Presbyterians changing history
February 5, 2014
Greetings to members of the Presbyterian Mission Agency Board, mid council executives, and friends,
In her message below, Rhashell Hunter, director of the Racial Ethnic & Women’s Ministries/Presbyterian Women ministry area, writes powerfully of the ways in which Presbyterians have faithfully responded throughout history to God’s call to stand with our sisters and brothers for justice, freedom, and peace.
On January 24, members of the Presbyterian Mission Agency staff in Louisville took their place in the long line of Presbyterians who have boldly engaged in ministries of reconciliation by observing Orange Day, a day established by the United Nations secretary general’s UNiTE campaign to end violence against women and children. Hundreds of us wore orange—and will continue to wear orange on the weekday closest to the 25th day of every month—to advocate for an end to such violence.
I hope that you will be similarly inspired to stand up, be counted, take action, and bear witness as together we follow Jesus, the great reconciler, by building ministries of reconciliation in our broken world.
Presbyterians have been involved in movements that have changed history and improved the lives of people. Sometimes we initiate movements, and sometimes we sign on late; nevertheless, we are there.
Last summer, we commemorated the 50th anniversary of the March on Washington for Jobs and Justice. We remembered Dr. Martin Luther King Jr.’s magnificent “I Have a Dream” speech, and many of us remembered a notable Presbyterian who also spoke at the Lincoln Memorial on Wednesday, August 28, 1963: Dr. Eugene Carson Blake, the stated clerk of the United Presbyterian Church in the United States of America (UPCUSA).
Rev. Edler G. Hawkins served as the first African American moderator of the General Assembly in 1964, while Blake was the stated clerk. Rev. Margaret Towner was ordained as the first woman minister in 1956. And when the 175th General Assembly of the UPCUSA authorized the creation of the Commission on Religion and Race in 1963, Rev. Gayraud Wilmore became its executive director.
Elder Ann Kearns, who traveled to the March on Washington as a 16-year-old on a bus chartered for youth, said that her parents were frightened for her to go. But, she writes, “They soon realized it was the things they had taught me that caused my desire . . . things like being proud of your heritage and standing up for yourself.”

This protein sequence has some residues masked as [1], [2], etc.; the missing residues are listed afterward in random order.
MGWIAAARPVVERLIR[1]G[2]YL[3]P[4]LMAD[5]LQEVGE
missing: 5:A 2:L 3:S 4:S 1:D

In his speech, Blake said, “We come [to the Lincoln Memorial]—late, late we come—in the reconciling and repentant spirit in which the humble Lincoln of Illinois once replied to a delegation of morally arrogant church [leaders], ‘Never say God is on our side; rather pray that we may be found on God’s side.’ ”
In March, a delegation from Racial Ethnic & Women’s Ministries/Presbyterian Women, partnering with the Presbyterian Ministry at the United Nations, will participate in the 58th session of the UN Commission on the Status of Women in New York City. The participants will discuss challenges and achievements in the implementation of the Millennium Development Goals for women and girls and will review progress in their access to education, science, technology, and employment.
The Presbyterian Mission Agency Board will vote on an item this week to encourage Presbyterians to join the “We Will Speak Out” campaign, a global coalition of Christian-based organizations seeking to end sexual violence around the world. If approved, this will be a cross-ministry-area initiative in Presbyterian Mission.
The board will also vote on the Women of Faith Awards nominees. The Women of Faith Awards Breakfast—one of the most popular breakfasts held at the General Assembly—will take place on Sunday, June 15, 2014. This year’s theme is “Prophetic Women of Faith,” recognizing women who not only are compassionate but carry on the prophetic tradition in the church.
Presbyterians continue praying that we may be found on God’s side through our involvement in movements that we hope will change history and improve the lives of people, not just in the United States but all over the world.
Rhashell Hunter, Director
Racial Ethnic & Women’s Ministries/Presbyterian Women
in the implementation of the Millennium Development Goals for women and girls and will review progress in their access to education, science, technology, and employment.